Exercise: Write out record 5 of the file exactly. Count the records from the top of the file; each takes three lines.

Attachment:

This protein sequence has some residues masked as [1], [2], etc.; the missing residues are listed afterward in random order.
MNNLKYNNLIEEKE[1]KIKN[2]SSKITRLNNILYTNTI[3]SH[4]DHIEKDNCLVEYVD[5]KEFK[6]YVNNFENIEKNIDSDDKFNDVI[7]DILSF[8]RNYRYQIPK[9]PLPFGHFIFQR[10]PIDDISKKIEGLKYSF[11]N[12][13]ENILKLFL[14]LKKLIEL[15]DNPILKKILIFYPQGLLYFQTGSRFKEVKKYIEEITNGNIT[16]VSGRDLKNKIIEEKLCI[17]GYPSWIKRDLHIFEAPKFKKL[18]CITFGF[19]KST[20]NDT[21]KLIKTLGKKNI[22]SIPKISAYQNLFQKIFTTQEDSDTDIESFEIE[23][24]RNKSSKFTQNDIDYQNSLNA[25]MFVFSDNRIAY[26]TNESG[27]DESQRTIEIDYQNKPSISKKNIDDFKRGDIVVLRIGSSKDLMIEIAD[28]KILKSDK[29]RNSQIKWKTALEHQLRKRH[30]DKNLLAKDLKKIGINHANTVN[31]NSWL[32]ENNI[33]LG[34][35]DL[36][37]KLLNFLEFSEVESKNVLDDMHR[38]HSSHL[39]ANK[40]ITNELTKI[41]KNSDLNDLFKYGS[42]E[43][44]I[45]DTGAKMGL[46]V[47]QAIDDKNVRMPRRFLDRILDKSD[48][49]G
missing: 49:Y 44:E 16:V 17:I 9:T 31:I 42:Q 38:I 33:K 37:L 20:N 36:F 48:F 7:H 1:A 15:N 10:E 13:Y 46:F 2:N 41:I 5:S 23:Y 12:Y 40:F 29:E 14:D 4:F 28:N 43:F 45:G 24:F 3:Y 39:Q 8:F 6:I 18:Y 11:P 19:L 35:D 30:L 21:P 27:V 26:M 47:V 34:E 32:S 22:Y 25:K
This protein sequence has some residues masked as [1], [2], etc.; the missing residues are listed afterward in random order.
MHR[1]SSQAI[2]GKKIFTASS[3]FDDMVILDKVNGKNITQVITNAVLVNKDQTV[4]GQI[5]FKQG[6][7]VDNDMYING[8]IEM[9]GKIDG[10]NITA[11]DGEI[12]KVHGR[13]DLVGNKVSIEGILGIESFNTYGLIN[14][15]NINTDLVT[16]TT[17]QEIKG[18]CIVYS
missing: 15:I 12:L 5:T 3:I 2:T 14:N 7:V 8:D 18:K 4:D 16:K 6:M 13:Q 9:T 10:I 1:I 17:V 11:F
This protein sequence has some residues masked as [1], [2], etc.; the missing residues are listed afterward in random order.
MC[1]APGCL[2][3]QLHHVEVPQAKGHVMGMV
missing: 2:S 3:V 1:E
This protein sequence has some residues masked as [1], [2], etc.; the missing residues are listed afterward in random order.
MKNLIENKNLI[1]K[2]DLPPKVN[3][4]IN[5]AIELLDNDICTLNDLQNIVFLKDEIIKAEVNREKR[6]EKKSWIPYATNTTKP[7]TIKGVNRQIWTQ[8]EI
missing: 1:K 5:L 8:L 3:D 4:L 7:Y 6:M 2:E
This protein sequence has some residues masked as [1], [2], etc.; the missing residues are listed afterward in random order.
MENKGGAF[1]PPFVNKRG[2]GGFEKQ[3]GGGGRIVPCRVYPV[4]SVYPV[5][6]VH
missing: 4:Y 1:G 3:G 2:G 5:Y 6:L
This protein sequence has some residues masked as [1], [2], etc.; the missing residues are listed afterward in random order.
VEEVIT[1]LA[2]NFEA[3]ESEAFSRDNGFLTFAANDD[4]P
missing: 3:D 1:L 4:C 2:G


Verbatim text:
This protein sequence has some residues masked as [1], [2], etc.; the missing residues are listed afterward in random order.
MENKGGAF[1]PPFVNKRG[2]GGFEKQ[3]GGGGRIVPCRVYPV[4]SVYPV[5][6]VH
missing: 4:Y 1:G 3:G 2:G 5:Y 6:L